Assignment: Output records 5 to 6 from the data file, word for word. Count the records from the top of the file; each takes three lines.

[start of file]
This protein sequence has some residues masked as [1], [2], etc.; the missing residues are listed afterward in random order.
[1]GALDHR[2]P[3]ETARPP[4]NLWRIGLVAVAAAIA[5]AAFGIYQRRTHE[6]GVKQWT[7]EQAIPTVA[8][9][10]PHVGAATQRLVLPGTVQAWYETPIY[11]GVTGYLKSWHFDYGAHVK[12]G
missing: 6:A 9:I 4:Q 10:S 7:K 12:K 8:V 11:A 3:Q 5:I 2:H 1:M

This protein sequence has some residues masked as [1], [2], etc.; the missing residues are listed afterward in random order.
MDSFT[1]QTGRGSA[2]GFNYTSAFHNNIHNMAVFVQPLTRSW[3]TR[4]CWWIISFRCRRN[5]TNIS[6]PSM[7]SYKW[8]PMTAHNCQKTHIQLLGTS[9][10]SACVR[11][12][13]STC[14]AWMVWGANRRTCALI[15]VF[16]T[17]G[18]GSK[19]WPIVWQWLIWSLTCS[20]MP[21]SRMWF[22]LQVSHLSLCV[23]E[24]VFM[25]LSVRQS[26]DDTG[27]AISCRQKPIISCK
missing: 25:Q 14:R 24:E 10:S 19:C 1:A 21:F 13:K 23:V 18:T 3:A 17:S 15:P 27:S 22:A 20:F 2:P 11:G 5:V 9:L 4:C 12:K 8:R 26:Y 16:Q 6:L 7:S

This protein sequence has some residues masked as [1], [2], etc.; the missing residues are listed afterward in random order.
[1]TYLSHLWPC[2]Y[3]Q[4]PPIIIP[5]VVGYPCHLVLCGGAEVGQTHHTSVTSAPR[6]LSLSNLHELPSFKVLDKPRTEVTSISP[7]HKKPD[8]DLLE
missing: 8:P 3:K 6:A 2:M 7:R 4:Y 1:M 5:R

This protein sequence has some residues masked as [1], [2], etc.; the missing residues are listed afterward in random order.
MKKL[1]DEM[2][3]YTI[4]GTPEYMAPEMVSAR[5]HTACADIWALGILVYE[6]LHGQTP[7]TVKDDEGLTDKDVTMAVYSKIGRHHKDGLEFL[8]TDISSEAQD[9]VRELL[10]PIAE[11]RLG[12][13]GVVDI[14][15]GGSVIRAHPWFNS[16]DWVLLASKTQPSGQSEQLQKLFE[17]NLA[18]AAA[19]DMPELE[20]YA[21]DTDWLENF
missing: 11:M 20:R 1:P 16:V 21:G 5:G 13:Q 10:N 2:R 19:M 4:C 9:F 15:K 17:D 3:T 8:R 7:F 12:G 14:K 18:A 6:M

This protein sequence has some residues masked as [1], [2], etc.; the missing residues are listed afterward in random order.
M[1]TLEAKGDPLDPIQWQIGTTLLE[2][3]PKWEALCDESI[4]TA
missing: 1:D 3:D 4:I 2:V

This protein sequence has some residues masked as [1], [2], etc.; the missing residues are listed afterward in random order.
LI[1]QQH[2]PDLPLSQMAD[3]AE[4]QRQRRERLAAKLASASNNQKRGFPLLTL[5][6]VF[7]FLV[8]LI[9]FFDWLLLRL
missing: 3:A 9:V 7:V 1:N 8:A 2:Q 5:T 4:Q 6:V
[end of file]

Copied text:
This protein sequence has some residues masked as [1], [2], etc.; the missing residues are listed afterward in random order.
M[1]TLEAKGDPLDPIQWQIGTTLLE[2][3]PKWEALCDESI[4]TA
missing: 1:D 3:D 4:I 2:V

This protein sequence has some residues masked as [1], [2], etc.; the missing residues are listed afterward in random order.
LI[1]QQH[2]PDLPLSQMAD[3]AE[4]QRQRRERLAAKLASASNNQKRGFPLLTL[5][6]VF[7]FLV[8]LI[9]FFDWLLLRL
missing: 3:A 9:V 7:V 1:N 8:A 2:Q 5:T 4:Q 6:V